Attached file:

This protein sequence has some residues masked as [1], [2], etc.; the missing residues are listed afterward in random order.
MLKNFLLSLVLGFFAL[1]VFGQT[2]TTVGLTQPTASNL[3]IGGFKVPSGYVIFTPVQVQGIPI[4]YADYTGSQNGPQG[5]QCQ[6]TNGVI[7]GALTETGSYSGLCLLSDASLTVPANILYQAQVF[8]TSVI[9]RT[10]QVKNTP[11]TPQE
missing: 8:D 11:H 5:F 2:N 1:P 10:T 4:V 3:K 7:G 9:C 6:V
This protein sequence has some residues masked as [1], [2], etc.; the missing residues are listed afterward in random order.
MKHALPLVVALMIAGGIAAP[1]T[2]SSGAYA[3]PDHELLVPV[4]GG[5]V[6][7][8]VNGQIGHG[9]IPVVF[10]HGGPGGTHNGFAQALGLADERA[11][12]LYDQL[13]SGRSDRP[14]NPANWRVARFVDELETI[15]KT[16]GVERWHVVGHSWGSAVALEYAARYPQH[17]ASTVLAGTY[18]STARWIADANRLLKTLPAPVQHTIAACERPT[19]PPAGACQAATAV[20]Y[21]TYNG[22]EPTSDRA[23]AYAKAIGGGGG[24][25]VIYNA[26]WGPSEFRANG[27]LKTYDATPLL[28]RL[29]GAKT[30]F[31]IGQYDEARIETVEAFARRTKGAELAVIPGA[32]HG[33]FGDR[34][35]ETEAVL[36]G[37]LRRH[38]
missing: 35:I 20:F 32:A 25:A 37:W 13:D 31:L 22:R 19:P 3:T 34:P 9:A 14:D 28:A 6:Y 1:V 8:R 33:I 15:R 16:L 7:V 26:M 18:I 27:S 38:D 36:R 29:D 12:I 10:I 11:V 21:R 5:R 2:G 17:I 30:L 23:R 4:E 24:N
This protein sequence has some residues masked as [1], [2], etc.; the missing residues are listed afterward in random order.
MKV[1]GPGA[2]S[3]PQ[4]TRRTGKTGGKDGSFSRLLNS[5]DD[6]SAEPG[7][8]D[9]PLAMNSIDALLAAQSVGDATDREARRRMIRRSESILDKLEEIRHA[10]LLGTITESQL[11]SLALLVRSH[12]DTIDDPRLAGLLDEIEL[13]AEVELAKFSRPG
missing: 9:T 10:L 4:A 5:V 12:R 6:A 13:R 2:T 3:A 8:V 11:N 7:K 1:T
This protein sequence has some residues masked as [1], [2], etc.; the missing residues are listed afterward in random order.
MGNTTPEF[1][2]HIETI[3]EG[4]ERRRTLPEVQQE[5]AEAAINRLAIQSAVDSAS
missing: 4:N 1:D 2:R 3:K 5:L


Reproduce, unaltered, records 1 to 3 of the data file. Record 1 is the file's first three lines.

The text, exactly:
This protein sequence has some residues masked as [1], [2], etc.; the missing residues are listed afterward in random order.
MLKNFLLSLVLGFFAL[1]VFGQT[2]TTVGLTQPTASNL[3]IGGFKVPSGYVIFTPVQVQGIPI[4]YADYTGSQNGPQG[5]QCQ[6]TNGVI[7]GALTETGSYSGLCLLSDASLTVPANILYQAQVF[8]TSVI[9]RT[10]QVKNTP[11]TPQE
missing: 8:D 11:H 5:F 2:N 1:P 10:T 4:V 3:K 7:G 9:C 6:V
This protein sequence has some residues masked as [1], [2], etc.; the missing residues are listed afterward in random order.
MKHALPLVVALMIAGGIAAP[1]T[2]SSGAYA[3]PDHELLVPV[4]GG[5]V[6][7][8]VNGQIGHG[9]IPVVF[10]HGGPGGTHNGFAQALGLADERA[11][12]LYDQL[13]SGRSDRP[14]NPANWRVARFVDELETI[15]KT[16]GVERWHVVGHSWGSAVALEYAARYPQH[17]ASTVLAGTY[18]STARWIADANRLLKTLPAPVQHTIAACERPT[19]PPAGACQAATAV[20]Y[21]TYNG[22]EPTSDRA[23]AYAKAIGGGGG[24][25]VIYNA[26]WGPSEFRANG[27]LKTYDATPLL[28]RL[29]GAKT[30]F[31]IGQYDEARIETVEAFARRTKGAELAVIPGA[32]HG[33]FGDR[34][35]ETEAVL[36]G[37]LRRH[38]
missing: 35:I 20:F 32:A 25:A 37:W 13:D 31:L 22:R 19:P 3:T 34:P 9:A 14:D 28:A 6:Y 1:V 8:R 33:I 15:R 16:L 7:V 26:M 18:I 27:S 38:D 36:R 29:D 12:I 10:I 11:V 21:R 5:R 2:G 17:I 30:L 23:R 4:E 24:N
This protein sequence has some residues masked as [1], [2], etc.; the missing residues are listed afterward in random order.
MKV[1]GPGA[2]S[3]PQ[4]TRRTGKTGGKDGSFSRLLNS[5]DD[6]SAEPG[7][8]D[9]PLAMNSIDALLAAQSVGDATDREARRRMIRRSESILDKLEEIRHA[10]LLGTITESQL[11]SLALLVRSH[12]DTIDDPRLAGLLDEIEL[13]AEVELAKFSRPG
missing: 9:T 10:L 4:A 5:V 12:R 6:A 13:R 2:T 3:A 8:V 11:N 7:K 1:T